If you take genes from another kind of plant, or bacteria, and insert them into a crop like soybeans, the result is considered a GMO. You need government approval to sell a new GMO. If you just take a snippet out of a gene without inserting anything new, though, the product falls into a gray area

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Tired of regulatory confusion and a lack of funding, some US researchers are taking their gene-edited livestock abroad

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Philip Loring writes that calls for strict science-based decision making on complex issues like GMOs and geoengineering can shortchange consideration of ethics and social impacts

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If we decide to use it. The debate over whether to use genetically modified mosquitoes to fight malaria, explained

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To feed the burgeoning human population, it is vital that the world figures out ways to boost food production. Increasing crop yields through conventional plant breeding is inefficient – the outcomes are unpredictable and it can take years to decades to create a new strain. On the other hand, powerful genetically modified plant technologies can quickly yield new plant varieties, but their adoption has been controversial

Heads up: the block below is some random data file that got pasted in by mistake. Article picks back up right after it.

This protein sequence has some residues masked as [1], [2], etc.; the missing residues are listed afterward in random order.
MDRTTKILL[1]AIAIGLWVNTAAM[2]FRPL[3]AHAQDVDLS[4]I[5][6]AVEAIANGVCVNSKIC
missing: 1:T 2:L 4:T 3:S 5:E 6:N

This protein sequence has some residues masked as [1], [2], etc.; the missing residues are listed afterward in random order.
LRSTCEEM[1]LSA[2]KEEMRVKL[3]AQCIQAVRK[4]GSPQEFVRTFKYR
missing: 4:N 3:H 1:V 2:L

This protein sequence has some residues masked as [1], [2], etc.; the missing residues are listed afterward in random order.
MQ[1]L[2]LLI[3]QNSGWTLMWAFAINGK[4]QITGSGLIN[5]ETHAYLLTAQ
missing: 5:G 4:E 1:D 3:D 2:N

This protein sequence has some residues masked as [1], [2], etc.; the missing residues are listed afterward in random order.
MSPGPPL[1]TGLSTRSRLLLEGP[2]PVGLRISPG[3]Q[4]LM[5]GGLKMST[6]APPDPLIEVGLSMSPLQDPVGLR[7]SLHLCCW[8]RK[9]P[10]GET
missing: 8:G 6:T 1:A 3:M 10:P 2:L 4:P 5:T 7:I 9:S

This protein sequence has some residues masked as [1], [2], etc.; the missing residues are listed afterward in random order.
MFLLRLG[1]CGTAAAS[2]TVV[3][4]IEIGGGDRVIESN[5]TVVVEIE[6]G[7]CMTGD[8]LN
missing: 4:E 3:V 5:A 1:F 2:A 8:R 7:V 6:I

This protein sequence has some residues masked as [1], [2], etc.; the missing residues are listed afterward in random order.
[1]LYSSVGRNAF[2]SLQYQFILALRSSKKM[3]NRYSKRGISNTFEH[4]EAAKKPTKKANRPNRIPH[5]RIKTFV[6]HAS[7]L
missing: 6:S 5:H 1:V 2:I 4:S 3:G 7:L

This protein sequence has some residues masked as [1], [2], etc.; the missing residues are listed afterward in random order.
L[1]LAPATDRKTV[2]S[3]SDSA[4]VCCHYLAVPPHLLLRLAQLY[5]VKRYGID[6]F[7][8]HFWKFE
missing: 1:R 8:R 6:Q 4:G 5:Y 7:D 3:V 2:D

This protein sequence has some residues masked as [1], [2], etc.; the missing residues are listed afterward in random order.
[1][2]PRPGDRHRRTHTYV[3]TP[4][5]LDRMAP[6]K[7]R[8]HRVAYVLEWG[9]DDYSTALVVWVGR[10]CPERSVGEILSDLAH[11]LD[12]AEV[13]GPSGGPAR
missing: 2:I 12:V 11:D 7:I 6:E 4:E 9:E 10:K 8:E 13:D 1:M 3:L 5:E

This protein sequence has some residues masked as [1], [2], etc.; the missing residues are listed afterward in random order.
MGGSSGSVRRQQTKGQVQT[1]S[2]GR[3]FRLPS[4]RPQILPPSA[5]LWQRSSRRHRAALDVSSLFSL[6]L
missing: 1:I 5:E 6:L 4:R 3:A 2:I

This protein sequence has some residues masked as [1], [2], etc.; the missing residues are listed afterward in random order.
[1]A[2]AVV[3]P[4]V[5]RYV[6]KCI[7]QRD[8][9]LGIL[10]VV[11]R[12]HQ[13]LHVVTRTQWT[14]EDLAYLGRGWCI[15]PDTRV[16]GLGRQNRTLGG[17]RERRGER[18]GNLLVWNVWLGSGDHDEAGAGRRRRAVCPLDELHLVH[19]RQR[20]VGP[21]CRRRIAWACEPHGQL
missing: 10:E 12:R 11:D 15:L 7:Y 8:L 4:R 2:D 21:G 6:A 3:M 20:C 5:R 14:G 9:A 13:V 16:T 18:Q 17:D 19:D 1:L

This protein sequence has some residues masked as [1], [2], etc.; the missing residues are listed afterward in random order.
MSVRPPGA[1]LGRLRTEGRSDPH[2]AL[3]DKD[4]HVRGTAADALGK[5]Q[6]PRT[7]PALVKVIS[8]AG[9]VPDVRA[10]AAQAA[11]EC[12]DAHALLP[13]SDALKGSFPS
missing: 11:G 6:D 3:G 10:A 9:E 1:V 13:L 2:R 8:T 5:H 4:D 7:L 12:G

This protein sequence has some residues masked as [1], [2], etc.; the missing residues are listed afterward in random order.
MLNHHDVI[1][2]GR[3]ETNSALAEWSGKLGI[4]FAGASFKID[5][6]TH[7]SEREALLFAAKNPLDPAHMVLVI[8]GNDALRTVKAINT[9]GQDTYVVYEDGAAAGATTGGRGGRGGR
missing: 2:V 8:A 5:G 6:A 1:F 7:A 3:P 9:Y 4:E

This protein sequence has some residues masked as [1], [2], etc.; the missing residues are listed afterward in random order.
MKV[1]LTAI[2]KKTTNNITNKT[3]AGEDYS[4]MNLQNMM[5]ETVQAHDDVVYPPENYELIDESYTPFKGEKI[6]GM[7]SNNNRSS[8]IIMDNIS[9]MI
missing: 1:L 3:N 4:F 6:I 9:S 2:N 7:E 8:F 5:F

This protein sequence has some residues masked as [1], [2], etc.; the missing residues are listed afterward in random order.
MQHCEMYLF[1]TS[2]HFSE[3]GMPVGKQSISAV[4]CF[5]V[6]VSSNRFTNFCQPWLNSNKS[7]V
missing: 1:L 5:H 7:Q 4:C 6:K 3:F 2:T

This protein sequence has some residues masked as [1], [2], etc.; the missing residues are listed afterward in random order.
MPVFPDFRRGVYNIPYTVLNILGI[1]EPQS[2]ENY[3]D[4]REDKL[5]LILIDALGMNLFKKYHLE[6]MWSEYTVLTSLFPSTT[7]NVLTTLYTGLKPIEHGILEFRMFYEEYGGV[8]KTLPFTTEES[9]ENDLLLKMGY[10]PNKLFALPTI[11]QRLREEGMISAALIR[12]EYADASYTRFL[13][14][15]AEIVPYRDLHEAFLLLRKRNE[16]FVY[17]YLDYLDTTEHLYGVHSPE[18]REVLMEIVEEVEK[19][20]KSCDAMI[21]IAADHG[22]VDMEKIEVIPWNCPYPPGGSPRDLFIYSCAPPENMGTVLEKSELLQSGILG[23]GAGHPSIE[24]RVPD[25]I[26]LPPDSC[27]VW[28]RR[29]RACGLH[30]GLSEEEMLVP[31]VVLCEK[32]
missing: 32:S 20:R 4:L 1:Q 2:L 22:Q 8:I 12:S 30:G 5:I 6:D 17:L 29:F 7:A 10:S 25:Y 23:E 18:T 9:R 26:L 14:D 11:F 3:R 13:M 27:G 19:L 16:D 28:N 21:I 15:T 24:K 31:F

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In September, the U.S. Department of Agriculture gave the green light to a version of the plant Camelina sativa, an important oilseed crop that had been genetically engineered using CRISPR to produce enhanced omega-3 oil. What was interesting about this approval was that the USDA did not ask that the inventors of the plant endure the usual regulatory hoops required to sell biotech crops

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Here’s something that may sound like a contradiction in terms: low-fat pigs. But that’s exactly what Chinese scientists have created using new genetic engineering techniques

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The key to eliminating Zika? Since 2015, the U.S. and U.S. territories have reported 5,074 and 38,306 cases of Zika, respectively. The Zika virus is spread to people primarily through the bite of an infected Aedes aegypti mosquito

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